She grunted and allowed herself a faint, bitter smile. "I pess so. Sorry. I must sound like a whinin' fool."

--Times are hard for everybody. Except the rich people who got us into this mess." He listened to the distant call of a night bird off to the left, a lonely sound that tugged at his heart. "I never wanted to be rich," he said. "Seems to me, that's just askin' for more problems. But I always wanted to pull my own weight. Pay my bills and take pride in my workThat's what was important to me. After I got back from come this way: a few abandoned and crumbling shwks, a wharfjutting out over the water on rotten pilings, a wrecked and [email protected] shrimp boat whose prow was i between the of two huge moss trees. Dan felt weariness [email protected] him, and he caught himself dozing off between hours of padftn. Arden likewise had begun to close her eyes and rest, fighting @ but not yet ready to drink any of the water they were gliding throug)L Dan let himself sleep for only a few minutes at a time, then his mtemal alarm went off and roused turn to keep the boat from dnftmg into the half-submerged trm on either side. The water was probably eight or ten feet deep, he figured. Their boat was still in the slow process of but he went to work bailing with his hands and Arden helped him until their craft had lightened up Dan noted that the branches overhead were to unlock and draw apart. In another twenty minutes or so-a little over an hour since they'd set off in the boat-the bayou merged into a vnder channel that took a long curve toward the southwest.

Heat lightning shimmered in the sky, and an occasional fish jumped from the channel's ebony surface and sped down apm. Dan loolmd at the water in the boat and decided it wasn't wise to think too much about what might be the depths, making those fish waM to grow winp. He paddled a few strokes and then again, the muscles of his back starting to cramp.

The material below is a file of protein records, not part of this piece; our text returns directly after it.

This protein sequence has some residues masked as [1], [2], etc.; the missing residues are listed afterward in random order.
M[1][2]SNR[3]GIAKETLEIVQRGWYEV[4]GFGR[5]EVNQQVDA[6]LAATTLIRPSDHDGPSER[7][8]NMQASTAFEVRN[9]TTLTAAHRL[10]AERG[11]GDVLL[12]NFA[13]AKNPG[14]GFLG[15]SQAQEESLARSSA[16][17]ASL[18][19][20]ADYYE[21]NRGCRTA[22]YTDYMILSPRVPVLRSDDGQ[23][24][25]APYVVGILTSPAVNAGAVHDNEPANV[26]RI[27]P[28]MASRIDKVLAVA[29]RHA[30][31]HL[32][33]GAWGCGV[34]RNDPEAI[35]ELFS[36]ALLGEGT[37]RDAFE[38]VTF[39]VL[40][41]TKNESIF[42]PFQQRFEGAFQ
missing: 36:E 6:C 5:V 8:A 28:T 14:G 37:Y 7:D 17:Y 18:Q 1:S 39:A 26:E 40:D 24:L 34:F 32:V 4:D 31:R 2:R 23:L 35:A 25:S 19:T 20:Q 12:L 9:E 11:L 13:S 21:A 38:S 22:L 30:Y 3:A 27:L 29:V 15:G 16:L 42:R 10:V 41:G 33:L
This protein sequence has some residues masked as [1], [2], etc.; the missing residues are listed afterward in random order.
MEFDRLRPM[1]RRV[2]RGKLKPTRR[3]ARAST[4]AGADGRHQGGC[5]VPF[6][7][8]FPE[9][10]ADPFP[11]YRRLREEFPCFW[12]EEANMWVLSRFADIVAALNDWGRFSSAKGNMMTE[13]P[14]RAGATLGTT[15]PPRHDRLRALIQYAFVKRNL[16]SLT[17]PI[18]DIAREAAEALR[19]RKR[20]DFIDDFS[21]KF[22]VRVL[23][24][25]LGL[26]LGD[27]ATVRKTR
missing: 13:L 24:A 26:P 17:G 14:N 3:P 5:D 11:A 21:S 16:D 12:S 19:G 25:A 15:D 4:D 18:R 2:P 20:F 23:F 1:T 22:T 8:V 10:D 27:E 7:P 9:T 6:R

"You want me to paddle awhiier' Arden @ "No, I'm all right."

Resting the paddle across his lmem heletthe nt do the wort He scratched the welts on his forehead where a couple of mosquitoes had been feasUM and he sorely missed his baseball cap. "How about. you? you hangin' in?"

4ty ."

eah to "@." He lilftened the quiet sound of the hull moving through the water. "I sure could use a cold sixpack! I wouldn't kick a pizza out of bed, either."

"I'll take a pitcher of iced tea with some lime in it," she said after a moment of deliberation. "And a bowl of strawberry ice cmm."

Dan nodded, looking from side to side at the dense w of foliage that lined the bayou. Yes, he decided; a man could get lost in here and never be found. "This ought to take us out to the Gulf, sooner or later," he said. "Could be daylight before we get there, though." He made out ten forty-four by the luminous hands of his watch. "Once we clear the swamp, maybe we can find a fishin' camp or something'along the coast. Could be we can find a road and flag a car down, get you a ride out of here."

"Get me a ride out? What about you? "Never @ about me. You took a pretty hard knock on the head, you need to see a doctor."

"I don't need a doctor. You know who I need to find."

"Don't @ that again!', he warned. "Hear me? Wherever LaPierre is, we're long past it. I'm getting' you out of here, then yet' can do what you please. You ought to get back to Fort Worth and count yourself lucky to be alive.

"And how am I gonna do that? I lost my purse and an my money.

Even if I could find a bus station, I couldn't buy a [email protected]* "I've got some money," he said. "Enough to buy you a bus ticket if you can hitch a ride back to Houma."Yeah, I've sure got a lot to go back to," she answered tersely. "No job, no money, nothin'. Pretty soon I'll be out on the sftd. How do you think I'll do at a shelter for the homeless?"